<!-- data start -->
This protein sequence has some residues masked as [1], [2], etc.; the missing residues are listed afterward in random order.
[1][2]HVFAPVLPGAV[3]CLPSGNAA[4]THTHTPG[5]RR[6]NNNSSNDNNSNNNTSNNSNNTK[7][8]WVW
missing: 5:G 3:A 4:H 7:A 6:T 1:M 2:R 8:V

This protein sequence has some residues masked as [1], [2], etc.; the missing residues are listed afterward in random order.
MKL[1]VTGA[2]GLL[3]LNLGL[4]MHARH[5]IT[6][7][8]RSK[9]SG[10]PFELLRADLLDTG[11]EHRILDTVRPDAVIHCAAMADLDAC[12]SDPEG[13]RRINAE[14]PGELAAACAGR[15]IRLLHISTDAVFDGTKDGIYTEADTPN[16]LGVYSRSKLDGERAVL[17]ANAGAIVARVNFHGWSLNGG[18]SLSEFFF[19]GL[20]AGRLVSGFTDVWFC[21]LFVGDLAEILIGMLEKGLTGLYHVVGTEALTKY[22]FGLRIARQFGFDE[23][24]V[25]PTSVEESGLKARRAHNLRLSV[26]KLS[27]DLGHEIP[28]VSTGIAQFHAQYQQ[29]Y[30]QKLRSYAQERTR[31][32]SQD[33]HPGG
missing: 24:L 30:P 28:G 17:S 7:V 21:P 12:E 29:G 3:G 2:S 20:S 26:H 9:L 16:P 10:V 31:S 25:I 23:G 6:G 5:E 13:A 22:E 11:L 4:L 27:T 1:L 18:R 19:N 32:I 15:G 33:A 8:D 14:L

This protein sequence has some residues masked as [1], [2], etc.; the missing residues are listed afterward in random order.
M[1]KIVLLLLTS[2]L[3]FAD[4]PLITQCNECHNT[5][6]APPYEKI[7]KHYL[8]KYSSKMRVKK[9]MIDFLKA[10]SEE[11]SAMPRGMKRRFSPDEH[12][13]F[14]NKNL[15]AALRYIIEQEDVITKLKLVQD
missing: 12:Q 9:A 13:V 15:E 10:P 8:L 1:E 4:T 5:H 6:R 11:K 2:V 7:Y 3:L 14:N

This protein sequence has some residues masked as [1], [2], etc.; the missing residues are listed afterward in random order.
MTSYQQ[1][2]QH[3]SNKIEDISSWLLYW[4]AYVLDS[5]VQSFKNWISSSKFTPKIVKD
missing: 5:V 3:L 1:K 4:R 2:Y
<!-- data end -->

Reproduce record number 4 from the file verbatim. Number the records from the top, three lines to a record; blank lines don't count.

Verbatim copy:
This protein sequence has some residues masked as [1], [2], etc.; the missing residues are listed afterward in random order.
MTSYQQ[1][2]QH[3]SNKIEDISSWLLYW[4]AYVLDS[5]VQSFKNWISSSKFTPKIVKD
missing: 5:V 3:L 1:K 4:R 2:Y